THIS was paradise. The tender took us to Radisson's private island where we were greeted with a floating bar, lounge chairs, beach umbrellas, open bar, and full BBQ. When did you last have a Pina Colada or Mai Tai made IN a fresh coconut? For those so inclined there was superb snorkeling and 2-person kayaks. The area was small enough to be convenient to the amenities, yet spacious enough to find a secluded spot. We took the first tender over and the last tender back. Life gets NO better than this.

Bora Bora

Haven't you always imagined the remoteness and ruggedness of Bora Bora? Well, the island will NOT disappoint you. Day 1 was our busiest day of the cruise. We spent the morning on a 4x4 tour with Carl, the BEST guide we have ever had. Our Land Rover held 8 guests and we climbed roads that no other vehicle could handle. Highlights included stops at the American WWII gun placements, a pineapple plantation, several lookouts (with fresh pineapple and coconut), and a drink at Bloody Mary's. We scurried back to the ship for lunch and a change into swimsuits for our trek on waverunners. This excursion is summarized in one word "FUN!" We traveled 3/4 way around the island and then stopped on a motu to rest the machines and have a snack. It was great to see the places we had seen during the 4x4 tour, and the views of the resorts, ships, reefs, and lagoons was spectacular.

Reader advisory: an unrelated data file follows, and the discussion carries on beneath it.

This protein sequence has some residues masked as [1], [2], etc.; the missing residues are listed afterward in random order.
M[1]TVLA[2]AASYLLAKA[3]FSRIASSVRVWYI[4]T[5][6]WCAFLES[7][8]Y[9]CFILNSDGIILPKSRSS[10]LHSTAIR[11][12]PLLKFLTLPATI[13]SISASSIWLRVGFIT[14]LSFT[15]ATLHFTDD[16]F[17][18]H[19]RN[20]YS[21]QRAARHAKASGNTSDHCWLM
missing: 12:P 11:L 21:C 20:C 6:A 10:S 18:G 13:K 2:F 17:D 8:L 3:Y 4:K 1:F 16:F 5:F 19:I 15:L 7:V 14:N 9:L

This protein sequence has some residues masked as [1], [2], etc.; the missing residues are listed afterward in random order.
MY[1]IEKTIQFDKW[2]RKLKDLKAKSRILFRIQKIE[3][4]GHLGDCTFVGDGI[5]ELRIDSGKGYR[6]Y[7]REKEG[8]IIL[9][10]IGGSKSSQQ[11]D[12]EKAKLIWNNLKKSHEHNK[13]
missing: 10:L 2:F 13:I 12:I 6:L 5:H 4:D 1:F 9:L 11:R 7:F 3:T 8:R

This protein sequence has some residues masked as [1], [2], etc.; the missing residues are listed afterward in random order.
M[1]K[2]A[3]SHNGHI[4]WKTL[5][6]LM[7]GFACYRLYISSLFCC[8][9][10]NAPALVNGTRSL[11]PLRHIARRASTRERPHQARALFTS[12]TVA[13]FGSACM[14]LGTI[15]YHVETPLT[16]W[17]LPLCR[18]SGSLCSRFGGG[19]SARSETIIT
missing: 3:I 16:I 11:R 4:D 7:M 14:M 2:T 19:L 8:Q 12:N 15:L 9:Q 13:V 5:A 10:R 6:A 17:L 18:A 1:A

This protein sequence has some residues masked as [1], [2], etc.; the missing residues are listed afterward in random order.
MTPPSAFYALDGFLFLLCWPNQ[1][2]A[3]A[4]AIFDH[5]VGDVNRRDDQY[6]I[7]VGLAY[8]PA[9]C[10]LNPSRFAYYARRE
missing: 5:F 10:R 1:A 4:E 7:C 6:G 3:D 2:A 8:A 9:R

Day 2 began with a tour of shark and sting ray feeding. Our guide fed the sharks (3-4 foot long) BEFORE we entered the water to "mingle" with the rays. The sting rays were like loving "puppies" snuggling up to you for attention. We then snorkeled in the reef/coral garden and saw hundreds of different fish and a "living" reef with clams, etc. Our guide found an octopus and, after capturing him, showed him to our whole group. We passed it around and THEN he put the octopus on my head (guess he looked for the person with the least hair!). Another unique experience.

We finished the day at another private beach. Open bar, but no food. We snorkeled, read, and snoozed.

Moorea